The landmine press is a great dynamic, and power-building upper body strength exercise. I like to program this for my athletes as a variation of vertical press, especially for football players building that umph on their offensive play. Here’s how to train it:

Athlete Performs Landmine Press


The landmine press tends to be a bit more controlled and “safe” when it comes to vertical pressing. This is because one end of the barbell remains locked on the ground as your anchor point, whereas a vertical push press is just you and the bar overhead. Fortunately, you don’t have to sacrifice on the load since you can stack a few plates on the landmine press.

Another reason I recommend all athletes work on the landmine press for upper body training is the positioning of your hips. To be efficient at this movement, your hips need to stay behind the ribcage putting you into a back-chain dominant position. This is the same spinal positioning you’d be aiming for in a sprint, squat, or vertical jump set-up. The movement of the bar is also a lot more sport-specific than an overhead press.

For example, the path in which the bar travels directly translates to a 3-point shot, a 2nd base pitch, or an end-zone pass. In football you’ll block guys in front who may be taller than you, etc. Rarely in a game setting do you push both hands directly overhead…

This is a great one for newer, younger athletes to master vertical pressing or more advanced athletes to safely load weight without compromising their spine and shoulders.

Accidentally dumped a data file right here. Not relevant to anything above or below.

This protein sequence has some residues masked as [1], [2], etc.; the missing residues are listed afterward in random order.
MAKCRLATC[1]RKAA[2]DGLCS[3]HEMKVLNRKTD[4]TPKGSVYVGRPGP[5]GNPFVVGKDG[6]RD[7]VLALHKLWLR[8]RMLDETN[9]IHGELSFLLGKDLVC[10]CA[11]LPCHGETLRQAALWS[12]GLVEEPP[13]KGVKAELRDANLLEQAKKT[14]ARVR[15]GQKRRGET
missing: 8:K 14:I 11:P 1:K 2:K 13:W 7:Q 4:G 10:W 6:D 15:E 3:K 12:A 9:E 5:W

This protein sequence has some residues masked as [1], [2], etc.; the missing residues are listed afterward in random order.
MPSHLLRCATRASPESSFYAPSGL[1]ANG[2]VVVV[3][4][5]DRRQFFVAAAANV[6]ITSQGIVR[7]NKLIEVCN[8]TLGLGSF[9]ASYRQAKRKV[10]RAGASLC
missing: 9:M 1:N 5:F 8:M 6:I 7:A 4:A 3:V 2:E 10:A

Read this post on mobility for shoulder health.

How to do a landmine press?

Set up your barbell in a landmine post so that it’s safely secure and there’s no movement at the base.

You can do this standing or in a half kneeling position but for today we’ll describe standing: set your feet just below your hips with the toes pointing forward. Push the hips back a bit so you’re in a slight hinge position. Reach down to grab one end of the barbell and clean it up to your shoulder. From here set the feet firmly to “screw them into the floor” and create torque.

Press the barbell until the arm is straight. It should end in front and slightly above your head, but not straight overhead.

Common Mistakes

Don’t load the bar up so much that you struggle to get it up to it’s final position. Instead choose a challenging, but manageable resistance that you can rep out for power. Also note any strength imbalances you feel between both shoulders.


The landmine press is almost the sweet spot between a vertical and horizontal press movement. It would make a great supplemental drill to any upper body strength training – or you could even use this as your main strength drill in place of overhead press. Try adding it into a chest workout like this one. 

Complete 3 sets of 8-10 reps on each arm.


Want more sessions like the best chest workout for athletes?

As an athlete you know that it take more than just one workout for elite strength, power, and speed. You need a scientifically backed, and athlete proven training. The workout I’ve shared with you is just one of many my from Athlete Built Brick program.

This program was designed off a three phase approach to build lean mass:

  1. Train athleticism and explosive movement

  2. Increase absolute strength

  3. Stimulate hypertrophy or muscle growth

Since launching Brick, there have been over 10,000 athletes and non-athletes who have made the decision to follow develop a stronger, and more muscular athletic physique. 
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